The film takes place in the early 1940s, at a time when propaganda was perfectly acceptable in American media, and comics were viewed with scorn and suspicion by many, as detailed in David Hadju’s terrific 2008 book “The Ten-Cent Plague: The Great Comic Book Scare And How It Changed America.” As religious and community leaders condemned comics, it was not uncommon for concerned parents, educators and teens to round up the offending pulp and torch them in public bonfires — the way a church group might destroy pornography today.
Clearly, time has vindicated the comicbook medium, and Robinson eagerly exploits the subsequent enlightenment to position the controversial threesome as pioneers of a sort — which, of course, they were, although that doesn’t necessarily invalidate the concerns of the conservative forces who opposed them. Marston was hardly the first or last Harvard professor to seduce one of his coeds, but that doesn’t make it any less creepy to watch him leer at the young Olive Byrne (Bella Heathcote, beautiful, but seemingly incapable of underplaying what her character is thinking) when she wanders into his laboratory.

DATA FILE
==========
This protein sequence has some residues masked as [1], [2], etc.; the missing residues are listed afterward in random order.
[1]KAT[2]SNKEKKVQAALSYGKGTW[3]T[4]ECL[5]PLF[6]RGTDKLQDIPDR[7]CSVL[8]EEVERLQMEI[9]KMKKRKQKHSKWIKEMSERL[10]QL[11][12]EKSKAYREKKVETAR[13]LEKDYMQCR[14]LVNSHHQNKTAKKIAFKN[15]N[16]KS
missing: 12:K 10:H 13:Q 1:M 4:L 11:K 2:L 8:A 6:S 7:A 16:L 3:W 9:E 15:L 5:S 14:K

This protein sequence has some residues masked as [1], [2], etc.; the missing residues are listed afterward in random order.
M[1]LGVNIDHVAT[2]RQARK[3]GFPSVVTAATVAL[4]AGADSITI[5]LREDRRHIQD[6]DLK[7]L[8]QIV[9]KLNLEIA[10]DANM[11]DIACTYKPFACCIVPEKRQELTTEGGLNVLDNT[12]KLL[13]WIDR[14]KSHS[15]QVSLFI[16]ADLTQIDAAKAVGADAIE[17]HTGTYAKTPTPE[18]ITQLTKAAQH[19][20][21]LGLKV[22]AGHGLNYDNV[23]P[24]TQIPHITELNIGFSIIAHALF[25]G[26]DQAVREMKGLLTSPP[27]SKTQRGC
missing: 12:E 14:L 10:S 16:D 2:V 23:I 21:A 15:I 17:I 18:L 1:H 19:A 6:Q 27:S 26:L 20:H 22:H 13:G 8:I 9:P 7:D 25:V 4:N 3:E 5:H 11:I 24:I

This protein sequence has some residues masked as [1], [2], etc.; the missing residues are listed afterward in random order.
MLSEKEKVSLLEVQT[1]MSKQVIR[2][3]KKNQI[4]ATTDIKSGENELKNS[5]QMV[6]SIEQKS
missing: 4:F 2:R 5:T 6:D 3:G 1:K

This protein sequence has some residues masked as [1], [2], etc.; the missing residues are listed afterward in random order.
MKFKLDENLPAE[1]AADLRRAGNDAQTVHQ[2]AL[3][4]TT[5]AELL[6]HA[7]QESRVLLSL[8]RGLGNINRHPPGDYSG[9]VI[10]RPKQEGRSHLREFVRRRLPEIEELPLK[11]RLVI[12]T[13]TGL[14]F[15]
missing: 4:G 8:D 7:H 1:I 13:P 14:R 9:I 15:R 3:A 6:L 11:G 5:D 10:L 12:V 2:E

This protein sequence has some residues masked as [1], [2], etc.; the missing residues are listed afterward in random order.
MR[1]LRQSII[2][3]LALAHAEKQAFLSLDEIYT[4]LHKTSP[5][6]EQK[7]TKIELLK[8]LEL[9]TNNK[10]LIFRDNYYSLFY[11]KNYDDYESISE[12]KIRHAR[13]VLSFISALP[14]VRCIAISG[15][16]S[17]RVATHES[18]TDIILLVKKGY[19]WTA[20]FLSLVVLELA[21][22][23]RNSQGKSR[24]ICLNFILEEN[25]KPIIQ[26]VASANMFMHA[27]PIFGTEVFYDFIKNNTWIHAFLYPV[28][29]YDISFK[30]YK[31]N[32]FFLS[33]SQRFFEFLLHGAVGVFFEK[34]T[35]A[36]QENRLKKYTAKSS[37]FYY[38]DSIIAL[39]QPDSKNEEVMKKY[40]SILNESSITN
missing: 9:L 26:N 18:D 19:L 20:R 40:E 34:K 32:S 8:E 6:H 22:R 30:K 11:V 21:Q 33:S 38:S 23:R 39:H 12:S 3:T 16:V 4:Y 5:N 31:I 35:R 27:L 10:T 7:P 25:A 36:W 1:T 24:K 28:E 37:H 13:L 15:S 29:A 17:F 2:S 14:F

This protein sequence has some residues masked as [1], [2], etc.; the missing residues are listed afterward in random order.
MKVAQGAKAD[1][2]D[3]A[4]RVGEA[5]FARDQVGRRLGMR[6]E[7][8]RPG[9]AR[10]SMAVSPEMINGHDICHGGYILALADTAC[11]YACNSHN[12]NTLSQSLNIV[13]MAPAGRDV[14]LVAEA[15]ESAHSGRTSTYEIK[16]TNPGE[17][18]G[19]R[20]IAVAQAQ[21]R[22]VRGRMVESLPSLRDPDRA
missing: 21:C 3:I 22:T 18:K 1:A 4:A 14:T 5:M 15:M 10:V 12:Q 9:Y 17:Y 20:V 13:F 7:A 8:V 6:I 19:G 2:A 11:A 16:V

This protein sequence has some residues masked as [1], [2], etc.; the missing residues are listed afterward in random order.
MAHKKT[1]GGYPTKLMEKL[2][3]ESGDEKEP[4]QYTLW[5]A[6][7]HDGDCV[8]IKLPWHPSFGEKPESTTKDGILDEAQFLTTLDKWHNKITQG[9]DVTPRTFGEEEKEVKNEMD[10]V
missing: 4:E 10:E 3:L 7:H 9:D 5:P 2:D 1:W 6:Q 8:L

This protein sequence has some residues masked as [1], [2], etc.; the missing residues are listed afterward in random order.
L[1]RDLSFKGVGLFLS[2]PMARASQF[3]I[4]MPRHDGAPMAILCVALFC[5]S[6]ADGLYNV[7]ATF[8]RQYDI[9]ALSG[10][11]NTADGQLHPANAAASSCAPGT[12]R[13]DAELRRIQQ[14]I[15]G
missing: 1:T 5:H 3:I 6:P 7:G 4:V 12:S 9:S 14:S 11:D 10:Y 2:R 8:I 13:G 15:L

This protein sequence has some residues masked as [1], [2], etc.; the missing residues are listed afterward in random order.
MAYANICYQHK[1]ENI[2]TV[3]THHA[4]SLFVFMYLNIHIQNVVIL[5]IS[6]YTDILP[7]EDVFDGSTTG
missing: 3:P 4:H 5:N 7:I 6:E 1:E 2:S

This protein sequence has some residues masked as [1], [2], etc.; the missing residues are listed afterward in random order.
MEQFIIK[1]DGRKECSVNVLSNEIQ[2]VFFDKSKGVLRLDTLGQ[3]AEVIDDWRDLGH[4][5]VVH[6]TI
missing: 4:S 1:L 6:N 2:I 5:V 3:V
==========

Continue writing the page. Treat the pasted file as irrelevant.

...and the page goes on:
Meanwhile, Marston is played by Luke Evans, who is the closest thing the movies have to a living, breathing Tom of Finland cartoon — and the hunky Gaston of last spring’s live-action “Beauty and the Beast” movie. With his broad shoulders, muscular chest and square jaw, the actor also happens to be the farthest thing from a Harvard academic that one can imagine. Handsome as he is, it’s a nice twist that Olive (who’s the daughter of birth control advocate Ethel Byrne and niece of radical feminist Margaret Sanger) seems more interested in his wife, Elizabeth (Rebecca Hall, better than the movie deserves), a Radcliffe professor whose own achievements are undermined by the sexism of her era.
William and Elizabeth are liberal enough in their own marriage: “I don’t experience sexual jealousy,” she tells him. “I’m your wife, not your jailer.” That’s all fine in theory, but once the flirtation begins, she can’t entirely dismiss her emotions. Still, it’s fascinating — if not even remotely convincing — to watch these two brilliant people approach the challenge of trying to reorganize their lives around Olive’s arrival.